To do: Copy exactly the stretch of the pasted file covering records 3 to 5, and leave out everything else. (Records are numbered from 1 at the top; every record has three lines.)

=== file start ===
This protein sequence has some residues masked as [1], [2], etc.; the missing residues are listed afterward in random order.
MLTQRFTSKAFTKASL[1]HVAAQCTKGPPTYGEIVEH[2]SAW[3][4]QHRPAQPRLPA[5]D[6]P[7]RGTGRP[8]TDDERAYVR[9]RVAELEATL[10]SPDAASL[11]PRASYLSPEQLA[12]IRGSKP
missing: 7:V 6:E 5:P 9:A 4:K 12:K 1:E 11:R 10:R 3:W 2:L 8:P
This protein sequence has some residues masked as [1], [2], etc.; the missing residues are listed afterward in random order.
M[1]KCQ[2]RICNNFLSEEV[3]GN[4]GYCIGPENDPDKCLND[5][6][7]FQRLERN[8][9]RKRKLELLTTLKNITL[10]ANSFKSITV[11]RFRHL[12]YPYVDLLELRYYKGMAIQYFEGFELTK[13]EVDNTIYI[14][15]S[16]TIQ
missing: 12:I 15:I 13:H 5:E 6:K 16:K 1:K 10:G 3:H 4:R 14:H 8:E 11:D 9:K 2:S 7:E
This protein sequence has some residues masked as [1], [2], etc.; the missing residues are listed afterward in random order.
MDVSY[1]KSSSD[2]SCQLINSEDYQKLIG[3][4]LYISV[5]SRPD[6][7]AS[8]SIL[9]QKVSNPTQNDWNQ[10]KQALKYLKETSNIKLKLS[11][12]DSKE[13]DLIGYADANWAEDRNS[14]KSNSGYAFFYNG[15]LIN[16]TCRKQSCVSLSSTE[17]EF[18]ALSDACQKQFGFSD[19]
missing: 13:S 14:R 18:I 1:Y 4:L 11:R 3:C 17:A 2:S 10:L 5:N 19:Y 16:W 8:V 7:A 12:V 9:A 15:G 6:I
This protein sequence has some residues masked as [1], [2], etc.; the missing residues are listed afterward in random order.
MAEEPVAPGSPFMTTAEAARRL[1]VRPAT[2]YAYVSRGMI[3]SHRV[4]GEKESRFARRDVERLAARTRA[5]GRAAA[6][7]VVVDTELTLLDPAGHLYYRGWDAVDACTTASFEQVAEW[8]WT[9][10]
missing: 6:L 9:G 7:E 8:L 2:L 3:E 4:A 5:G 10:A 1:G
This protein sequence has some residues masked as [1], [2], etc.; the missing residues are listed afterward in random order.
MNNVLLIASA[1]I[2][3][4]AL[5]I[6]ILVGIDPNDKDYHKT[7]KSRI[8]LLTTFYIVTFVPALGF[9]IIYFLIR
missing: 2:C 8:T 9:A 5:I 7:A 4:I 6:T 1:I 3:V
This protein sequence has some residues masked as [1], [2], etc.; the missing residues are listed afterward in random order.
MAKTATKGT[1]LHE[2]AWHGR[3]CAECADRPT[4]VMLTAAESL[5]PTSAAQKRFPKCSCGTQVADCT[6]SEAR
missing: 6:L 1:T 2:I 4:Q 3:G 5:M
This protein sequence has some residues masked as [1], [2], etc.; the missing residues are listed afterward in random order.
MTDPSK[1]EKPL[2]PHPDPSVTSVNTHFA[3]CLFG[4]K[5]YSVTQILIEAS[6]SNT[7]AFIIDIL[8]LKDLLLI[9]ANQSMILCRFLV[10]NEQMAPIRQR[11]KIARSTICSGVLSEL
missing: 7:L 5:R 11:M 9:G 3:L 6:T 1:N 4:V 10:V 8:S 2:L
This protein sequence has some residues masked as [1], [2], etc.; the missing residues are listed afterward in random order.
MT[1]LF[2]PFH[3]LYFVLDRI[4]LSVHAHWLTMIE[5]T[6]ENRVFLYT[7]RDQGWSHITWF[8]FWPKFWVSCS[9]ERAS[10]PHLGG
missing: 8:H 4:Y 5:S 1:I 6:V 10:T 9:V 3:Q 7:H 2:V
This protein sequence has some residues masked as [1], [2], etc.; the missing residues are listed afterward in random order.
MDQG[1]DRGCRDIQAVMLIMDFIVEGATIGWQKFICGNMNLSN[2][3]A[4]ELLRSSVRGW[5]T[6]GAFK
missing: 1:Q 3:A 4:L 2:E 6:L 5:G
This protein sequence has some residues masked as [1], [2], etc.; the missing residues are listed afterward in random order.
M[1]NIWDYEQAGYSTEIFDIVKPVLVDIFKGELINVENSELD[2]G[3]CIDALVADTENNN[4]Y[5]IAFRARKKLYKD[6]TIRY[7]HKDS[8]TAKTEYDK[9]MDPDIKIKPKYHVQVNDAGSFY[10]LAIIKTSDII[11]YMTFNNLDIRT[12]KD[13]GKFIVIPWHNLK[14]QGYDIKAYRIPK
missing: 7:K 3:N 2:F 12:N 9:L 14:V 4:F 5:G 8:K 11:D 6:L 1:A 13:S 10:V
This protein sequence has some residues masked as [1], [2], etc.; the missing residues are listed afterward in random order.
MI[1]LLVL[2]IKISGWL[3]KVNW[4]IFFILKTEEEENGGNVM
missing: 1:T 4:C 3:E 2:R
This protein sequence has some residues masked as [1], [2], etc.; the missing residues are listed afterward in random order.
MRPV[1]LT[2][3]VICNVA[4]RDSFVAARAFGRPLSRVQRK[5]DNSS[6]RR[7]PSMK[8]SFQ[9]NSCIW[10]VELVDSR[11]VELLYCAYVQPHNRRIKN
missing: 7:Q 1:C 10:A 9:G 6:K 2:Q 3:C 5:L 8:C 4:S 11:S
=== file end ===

This protein sequence has some residues masked as [1], [2], etc.; the missing residues are listed afterward in random order.
MDVSY[1]KSSSD[2]SCQLINSEDYQKLIG[3][4]LYISV[5]SRPD[6][7]AS[8]SIL[9]QKVSNPTQNDWNQ[10]KQALKYLKETSNIKLKLS[11][12]DSKE[13]DLIGYADANWAEDRNS[14]KSNSGYAFFYNG[15]LIN[16]TCRKQSCVSLSSTE[17]EF[18]ALSDACQKQFGFSD[19]
missing: 13:S 14:R 18:I 1:Y 4:L 11:R 3:C 17:A 2:S 10:L 5:N 19:Y 16:W 8:V 7:A 12:V 9:A 15:G 6:I
This protein sequence has some residues masked as [1], [2], etc.; the missing residues are listed afterward in random order.
MAEEPVAPGSPFMTTAEAARRL[1]VRPAT[2]YAYVSRGMI[3]SHRV[4]GEKESRFARRDVERLAARTRA[5]GRAAA[6][7]VVVDTELTLLDPAGHLYYRGWDAVDACTTASFEQVAEW[8]WT[9][10]
missing: 6:L 9:G 7:E 8:L 2:L 3:E 4:A 5:G 10:A 1:G
This protein sequence has some residues masked as [1], [2], etc.; the missing residues are listed afterward in random order.
MNNVLLIASA[1]I[2][3][4]AL[5]I[6]ILVGIDPNDKDYHKT[7]KSRI[8]LLTTFYIVTFVPALGF[9]IIYFLIR
missing: 2:C 8:T 9:A 5:I 7:A 4:I 6:T 1:I 3:V